Pump pulled from “bone yard” before and after installation
Exploring practical applications for aftermarket materials.
Zee Mechanical Solutions

Pumps are a competitive market that can be made simpler through honesty, integrity and putting people first. Since downtime is one of a user’s biggest concerns, it may sometimes be beneficial to fix up an old pump when needed. This can mean a multitude of things, such as the pump needed having a long lead time, or the pump no longer being manufactured. It could also mean putting another brand/manufacturer in place is the right solution. 

Recently, an aftermarket repair company worked closely with a pump company based in Texas. A municipal lift station was in dire need of getting their system up and running. They were nearing overflow on their waste tanks, and there was not a pump/vacuum truck to buy time. The OEM pump in place was several days out from being able to have an answer. The aftermarket repair company made a phone call to the pump company and had a pump on-site four hours later ready to install. It may not have been an exact replacement, but it fit perfectly where it was needed.

Sometimes it is not as easy as picking up the phone and making one call. There will be times when it takes a whole team and a handful of logistics to get the job done. For example, in one instance, a user had a small pump, which in this case was obsolete and impossible to find. It needed to be rebuilt immediately, but it had a broken shaft. In this case, a visit to the “bone yard,” where old pumps go to die, provided the answer. After finding an old pump in poor shape, tearing it down and discovering the types of bearings and seals it used, it was possible to track down the parts by contacting several different companies across the country. In about six hours the freshly rebuilt pump was in place and running again. It could be argued the money needed to achieve this goal was considerable, but it was worth it to the user who could now avoid costly downtime. Through direct communication and transparency, what seemed like a difficult task was made much more possible.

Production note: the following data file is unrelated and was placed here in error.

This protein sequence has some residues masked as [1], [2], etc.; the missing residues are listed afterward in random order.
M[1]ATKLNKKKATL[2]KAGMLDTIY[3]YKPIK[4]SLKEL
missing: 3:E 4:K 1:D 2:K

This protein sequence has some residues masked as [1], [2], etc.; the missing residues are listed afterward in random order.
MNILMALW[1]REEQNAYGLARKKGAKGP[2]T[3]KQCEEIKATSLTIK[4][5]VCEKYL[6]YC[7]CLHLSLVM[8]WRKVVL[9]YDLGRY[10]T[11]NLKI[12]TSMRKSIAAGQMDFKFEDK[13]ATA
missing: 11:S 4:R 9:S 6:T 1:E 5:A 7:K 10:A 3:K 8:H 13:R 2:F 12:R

To be of the best possible help to a user, it is critical to have the willpower to stick around and properly diagnose what is wrong with a pump or system when a problem arises. Using critical thinking to diagnose a situation with what is on hand, rather than spending unnecessary money, can often mean a lot to any user.

Recently, at an amine plant, the head (H) pump on the system had excessive vibration, and the problem needed to be determined quickly. With a little research, it was possible to find out what their booster pump was and where exactly on the curve that pump was going to produce the correct amount of flow rate needed for the main pump. Given the pressure it was producing, it was not giving the proper amount of fluid the main pump was demanding. With the click of a button, they were able to switch to their backup booster pump, which had a completely different pounds per square inch (psi) output, stopping the vibration in the main pump.

With this diagnosis, it was made clear that either the impeller and casing were worn and not producing at peak efficiency or the impeller to casing clearance was not set at the right tolerance. So, without taking the pump out of the system and by asking the operators of the plant if they had seen a gradual decrease in pressure over the past year, the answer was determined. Because the pump had been at that pressure constantly over the past year,  by unsetting the mechanical seal, sliding the impeller toward the casing to the appropriate measurement and resetting the seal, the pump was instantly putting out 20 psi more than before. What could have been a costly and unnecessary task was avoided thanks to critical thinking and ingenuity, and the issue was resolved with just an hour of downtime.